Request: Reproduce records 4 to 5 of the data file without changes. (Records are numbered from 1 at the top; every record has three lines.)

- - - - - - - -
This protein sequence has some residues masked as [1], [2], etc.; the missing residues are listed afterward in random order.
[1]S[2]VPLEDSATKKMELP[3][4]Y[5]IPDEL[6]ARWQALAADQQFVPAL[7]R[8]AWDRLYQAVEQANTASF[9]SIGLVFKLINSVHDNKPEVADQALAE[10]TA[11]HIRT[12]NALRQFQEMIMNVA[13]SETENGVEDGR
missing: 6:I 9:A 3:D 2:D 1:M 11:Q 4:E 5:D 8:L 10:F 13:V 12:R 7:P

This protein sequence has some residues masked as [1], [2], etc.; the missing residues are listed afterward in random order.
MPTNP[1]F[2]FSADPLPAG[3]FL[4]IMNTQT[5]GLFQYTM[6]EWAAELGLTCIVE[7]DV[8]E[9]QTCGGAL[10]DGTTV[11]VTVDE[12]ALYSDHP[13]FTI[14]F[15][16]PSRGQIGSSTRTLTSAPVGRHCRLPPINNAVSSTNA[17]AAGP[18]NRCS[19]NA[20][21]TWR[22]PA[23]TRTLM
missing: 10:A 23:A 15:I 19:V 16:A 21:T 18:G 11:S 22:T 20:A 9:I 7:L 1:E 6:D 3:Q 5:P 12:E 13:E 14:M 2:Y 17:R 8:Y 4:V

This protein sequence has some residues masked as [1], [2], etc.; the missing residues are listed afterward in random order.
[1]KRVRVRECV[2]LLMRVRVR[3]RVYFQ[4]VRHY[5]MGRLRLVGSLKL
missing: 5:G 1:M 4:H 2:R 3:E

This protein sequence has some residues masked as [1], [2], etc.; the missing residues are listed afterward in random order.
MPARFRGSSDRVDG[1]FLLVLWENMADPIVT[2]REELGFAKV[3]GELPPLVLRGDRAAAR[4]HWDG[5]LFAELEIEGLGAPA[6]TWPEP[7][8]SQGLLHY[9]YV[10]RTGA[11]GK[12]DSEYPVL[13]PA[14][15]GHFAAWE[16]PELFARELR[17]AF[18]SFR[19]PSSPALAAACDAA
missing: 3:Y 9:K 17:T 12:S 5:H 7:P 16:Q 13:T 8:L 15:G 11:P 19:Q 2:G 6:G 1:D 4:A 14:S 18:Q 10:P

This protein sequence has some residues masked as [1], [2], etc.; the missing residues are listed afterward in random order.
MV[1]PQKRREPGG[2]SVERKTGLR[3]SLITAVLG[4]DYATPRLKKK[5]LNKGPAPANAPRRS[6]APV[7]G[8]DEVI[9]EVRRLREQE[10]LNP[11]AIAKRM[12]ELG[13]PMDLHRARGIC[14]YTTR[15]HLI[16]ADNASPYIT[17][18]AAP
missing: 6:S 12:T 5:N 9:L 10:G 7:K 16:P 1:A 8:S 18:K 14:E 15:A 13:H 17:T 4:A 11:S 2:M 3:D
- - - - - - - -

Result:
This protein sequence has some residues masked as [1], [2], etc.; the missing residues are listed afterward in random order.
MPARFRGSSDRVDG[1]FLLVLWENMADPIVT[2]REELGFAKV[3]GELPPLVLRGDRAAAR[4]HWDG[5]LFAELEIEGLGAPA[6]TWPEP[7][8]SQGLLHY[9]YV[10]RTGA[11]GK[12]DSEYPVL[13]PA[14][15]GHFAAWE[16]PELFARELR[17]AF[18]SFR[19]PSSPALAAACDAA
missing: 3:Y 9:K 17:T 12:S 5:H 7:P 16:Q 13:T 8:L 15:G 11:P 19:Q 2:G 6:G 1:D 4:A 14:S 18:Q 10:P

This protein sequence has some residues masked as [1], [2], etc.; the missing residues are listed afterward in random order.
MV[1]PQKRREPGG[2]SVERKTGLR[3]SLITAVLG[4]DYATPRLKKK[5]LNKGPAPANAPRRS[6]APV[7]G[8]DEVI[9]EVRRLREQE[10]LNP[11]AIAKRM[12]ELG[13]PMDLHRARGIC[14]YTTR[15]HLI[16]ADNASPYIT[17][18]AAP
missing: 6:S 12:T 5:N 9:L 10:G 7:K 16:P 1:A 8:S 18:K 14:E 15:A 13:H 17:T 4:A 11:S 2:M 3:D